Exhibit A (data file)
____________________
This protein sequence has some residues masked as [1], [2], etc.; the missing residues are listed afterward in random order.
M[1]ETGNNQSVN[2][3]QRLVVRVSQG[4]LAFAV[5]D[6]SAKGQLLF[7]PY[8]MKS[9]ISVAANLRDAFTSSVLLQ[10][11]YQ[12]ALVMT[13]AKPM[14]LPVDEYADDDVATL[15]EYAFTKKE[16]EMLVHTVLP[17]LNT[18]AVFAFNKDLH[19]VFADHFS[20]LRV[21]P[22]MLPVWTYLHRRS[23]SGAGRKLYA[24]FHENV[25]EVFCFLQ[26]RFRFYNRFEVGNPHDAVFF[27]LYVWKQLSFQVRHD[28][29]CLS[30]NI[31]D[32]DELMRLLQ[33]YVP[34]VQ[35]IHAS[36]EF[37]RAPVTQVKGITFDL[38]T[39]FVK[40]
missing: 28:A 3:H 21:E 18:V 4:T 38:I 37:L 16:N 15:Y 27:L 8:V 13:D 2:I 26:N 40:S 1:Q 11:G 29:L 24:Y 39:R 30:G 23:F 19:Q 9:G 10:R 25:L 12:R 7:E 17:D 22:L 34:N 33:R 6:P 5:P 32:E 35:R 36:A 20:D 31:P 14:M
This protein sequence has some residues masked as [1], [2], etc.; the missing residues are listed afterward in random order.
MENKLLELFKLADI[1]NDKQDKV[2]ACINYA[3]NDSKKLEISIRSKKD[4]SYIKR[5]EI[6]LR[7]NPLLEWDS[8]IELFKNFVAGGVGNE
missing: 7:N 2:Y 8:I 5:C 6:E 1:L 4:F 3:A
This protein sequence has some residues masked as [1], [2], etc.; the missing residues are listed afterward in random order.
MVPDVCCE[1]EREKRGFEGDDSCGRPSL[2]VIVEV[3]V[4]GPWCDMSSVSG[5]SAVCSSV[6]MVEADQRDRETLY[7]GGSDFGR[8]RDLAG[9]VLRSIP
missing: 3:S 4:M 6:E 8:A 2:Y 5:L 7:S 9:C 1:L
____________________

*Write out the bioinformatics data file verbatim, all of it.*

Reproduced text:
This protein sequence has some residues masked as [1], [2], etc.; the missing residues are listed afterward in random order.
M[1]ETGNNQSVN[2][3]QRLVVRVSQG[4]LAFAV[5]D[6]SAKGQLLF[7]PY[8]MKS[9]ISVAANLRDAFTSSVLLQ[10][11]YQ[12]ALVMT[13]AKPM[14]LPVDEYADDDVATL[15]EYAFTKKE[16]EMLVHTVLP[17]LNT[18]AVFAFNKDLH[19]VFADHFS[20]LRV[21]P[22]MLPVWTYLHRRS[23]SGAGRKLYA[24]FHENV[25]EVFCFLQ[26]RFRFYNRFEVGNPHDAVFF[27]LYVWKQLSFQVRHD[28][29]CLS[30]NI[31]D[32]DELMRLLQ[33]YVP[34]VQ[35]IHAS[36]EF[37]RAPVTQVKGITFDL[38]T[39]FVK[40]
missing: 28:A 3:H 21:E 18:V 4:T 38:I 37:L 16:N 15:Y 27:L 8:V 13:D 2:I 26:N 40:S 1:Q 11:G 29:L 24:Y 39:R 30:G 23:F 19:Q 9:G 10:R 25:L 12:R 7:E 17:D 22:L 34:N 33:R 6:P 5:P 32:E 35:R 36:A 20:D 31:P 14:M
This protein sequence has some residues masked as [1], [2], etc.; the missing residues are listed afterward in random order.
MENKLLELFKLADI[1]NDKQDKV[2]ACINYA[3]NDSKKLEISIRSKKD[4]SYIKR[5]EI[6]LR[7]NPLLEWDS[8]IELFKNFVAGGVGNE
missing: 7:N 2:Y 8:I 5:C 6:E 1:L 4:F 3:A
This protein sequence has some residues masked as [1], [2], etc.; the missing residues are listed afterward in random order.
MVPDVCCE[1]EREKRGFEGDDSCGRPSL[2]VIVEV[3]V[4]GPWCDMSSVSG[5]SAVCSSV[6]MVEADQRDRETLY[7]GGSDFGR[8]RDLAG[9]VLRSIP
missing: 3:S 4:M 6:E 8:A 2:Y 5:L 7:S 9:C 1:L